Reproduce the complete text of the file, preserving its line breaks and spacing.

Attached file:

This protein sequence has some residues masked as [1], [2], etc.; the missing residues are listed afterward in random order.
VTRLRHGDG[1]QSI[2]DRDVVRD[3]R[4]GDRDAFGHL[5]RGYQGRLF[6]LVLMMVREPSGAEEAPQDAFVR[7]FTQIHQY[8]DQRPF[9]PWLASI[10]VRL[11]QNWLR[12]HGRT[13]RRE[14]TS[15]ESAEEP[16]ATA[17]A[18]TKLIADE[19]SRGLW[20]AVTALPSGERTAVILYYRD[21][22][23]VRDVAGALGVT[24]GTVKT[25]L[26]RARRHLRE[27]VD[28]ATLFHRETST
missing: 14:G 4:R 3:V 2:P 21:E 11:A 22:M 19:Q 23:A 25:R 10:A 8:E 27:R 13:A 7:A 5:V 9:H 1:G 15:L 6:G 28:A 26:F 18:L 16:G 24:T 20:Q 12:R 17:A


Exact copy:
This protein sequence has some residues masked as [1], [2], etc.; the missing residues are listed afterward in random order.
VTRLRHGDG[1]QSI[2]DRDVVRD[3]R[4]GDRDAFGHL[5]RGYQGRLF[6]LVLMMVREPSGAEEAPQDAFVR[7]FTQIHQY[8]DQRPF[9]PWLASI[10]VRL[11]QNWLR[12]HGRT[13]RRE[14]TS[15]ESAEEP[16]ATA[17]A[18]TKLIADE[19]SRGLW[20]AVTALPSGERTAVILYYRD[21][22][23]VRDVAGALGVT[24]GTVKT[25]L[26]RARRHLRE[27]VD[28]ATLFHRETST
missing: 14:G 4:R 3:V 2:P 21:E 11:A 22:M 19:Q 23:A 25:R 10:A 8:E 27:R 13:A 7:A 5:V 9:H 1:G 15:L 6:G 28:A 26:F 18:L 16:G 24:T 20:Q 12:R 17:A